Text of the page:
King Josiah did right before God because he grieved over the sin of himself, his forefathers, and his people, and then he humbled himself to inquire of God for direction. When we hear God’s truth confronting us, how do we respond? Let’s learn from Josiah…
1 Manasseh was twelve years old when he became king, and he reigned in Jerusalem fifty-five years. 2 He did evil in the eyes of the Lord, following the detestable practices of the nations the Lord had driven out before the Israelites. 3 He rebuilt the high places his father Hezekiah had destroyed; he also erected altars to Baal and made an Asherah pole, as Ahab king of Israel had done. He bowed down to all the starry hosts and worshiped them. 4 He built altars in the temple of the Lord, of which the Lord had said, “In Jerusalem I will put my Name.” 5 In the two courts of the temple of the Lord, he built altars to all the starry hosts. 6 He sacrificed his own son in the fire, practiced divination, sought omens, and consulted mediums and spiritists. He did much evil in the eyes of the Lord, arousing his anger.
19 Amon was twenty-two years old when he became king, and he reigned in Jerusalem two years. 20 He did evil in the eyes of the Lord, as his father Manasseh had done. 21 He followed completely the ways of his father, worshiping the idols his father had worshiped, and bowing down to them.
23 Amon’s officials conspired against him and assassinated the king in his palace. 24 Then the people of the land killed all who had plotted against King Amon, and they made Josiah his son king in his place.
1 Josiah was eight years old when he became king, and he reigned in Jerusalem thirty-one years. 2 He did what was right in the eyes of the Lord and followed completely the ways of his father David, not turning aside to the right or to the left.
8 Hilkiah the high priest said to Shaphan the secretary, “I have found the Book of the Law in the temple of the Lord.” He gave it to Shaphan, who read it.
10 And Shaphan read from it in the presence of the king. 11 When the king heard the words of the Book of the Law, he tore his robes.
13 “Go and inquire of the Lord for me and for the people and for all Judah about what is written in this book that has been found.”
2Kings 21:1-6, 19-21, 23-24, 22:1-2, 8, 10-11, 13
The story of Manasseh’s reign is too close to home for any person who follows Jesus closely in their lives. Why? Because this is the story of someone whose disobedience to God brought sin right into the heart of temple. Manasseh brought idol worship directly into the holiest place in the land. His son, Amon, followed his father’s path.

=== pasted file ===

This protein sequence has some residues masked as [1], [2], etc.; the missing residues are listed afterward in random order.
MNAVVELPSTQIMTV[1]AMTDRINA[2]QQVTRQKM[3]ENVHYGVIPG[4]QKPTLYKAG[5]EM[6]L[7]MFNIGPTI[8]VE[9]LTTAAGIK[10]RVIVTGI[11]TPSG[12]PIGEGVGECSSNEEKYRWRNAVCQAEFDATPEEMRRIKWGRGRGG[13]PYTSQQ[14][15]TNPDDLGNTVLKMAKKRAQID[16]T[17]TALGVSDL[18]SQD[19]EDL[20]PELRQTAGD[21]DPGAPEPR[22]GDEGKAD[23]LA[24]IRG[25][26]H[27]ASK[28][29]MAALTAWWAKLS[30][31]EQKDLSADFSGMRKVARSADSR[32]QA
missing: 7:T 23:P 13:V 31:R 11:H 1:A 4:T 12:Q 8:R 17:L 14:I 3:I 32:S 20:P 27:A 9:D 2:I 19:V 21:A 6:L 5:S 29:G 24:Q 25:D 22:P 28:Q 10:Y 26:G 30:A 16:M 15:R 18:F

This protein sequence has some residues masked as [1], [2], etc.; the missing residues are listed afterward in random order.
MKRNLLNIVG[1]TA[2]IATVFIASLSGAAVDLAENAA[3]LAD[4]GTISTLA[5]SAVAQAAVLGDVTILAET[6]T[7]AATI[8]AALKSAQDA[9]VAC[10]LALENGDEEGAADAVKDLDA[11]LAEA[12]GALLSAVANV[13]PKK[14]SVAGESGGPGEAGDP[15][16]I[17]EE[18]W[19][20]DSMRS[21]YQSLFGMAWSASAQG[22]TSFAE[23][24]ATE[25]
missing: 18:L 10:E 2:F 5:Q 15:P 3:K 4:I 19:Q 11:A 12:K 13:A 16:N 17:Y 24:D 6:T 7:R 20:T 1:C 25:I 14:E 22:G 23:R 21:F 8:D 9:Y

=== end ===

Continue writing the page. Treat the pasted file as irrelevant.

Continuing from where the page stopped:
It was so bad that Amon’s own officials killed him, yet the people of Judah could likely see that the officials were just as corrupt and they rose up against the officials to place Amon’s son, Josiah on the throne.
Today’s temple – the most holy place in our relationship with God – is the heart of the follower of Jesus. Our bodies are the temples of the Holy Spirit (1Corinthians 6:19-20). And so, imagine, as we worship idols or seek the advice of mediums, how defiling that is to each of us as temples of God. When we chart courses like Manasseh, we are polluting the place where God dwells and is glorified.
Josiah was young when he became King. He served the Lord in his life, and the key event to set Josiah on this course of glorifying God was the finding of the Book of the Law in the temple. God’s word was so forgotten and set aside that it needed to be found by the high priest. And when he found it, he gave it to be read before King Josiah.
When you are off-course and you hear the truth, how do you respond? That’s the moment of truth. After going your own way and justifying your sin in your own mind, when you hear the truth, do you turn your ears toward it? Many of us cast it to the side. We rationalize it. We have our own versions of it. We say, like Pontius Pilate, “What is truth?” (John 18:38).
King Josiah tore his robes and then asked the priests to inquire of God for him and the people. The King grieved over the sin of himself, his forefathers, and his people, and then he humbled himself to inquire of God for direction. No wonder he did right in the eyes of God. Josiah’s humble response to truth was what Judah needed to turn away from sin and toward the Lord.
Watch for truth in your life. And when you hear God’s truth, turn toward God and not further away…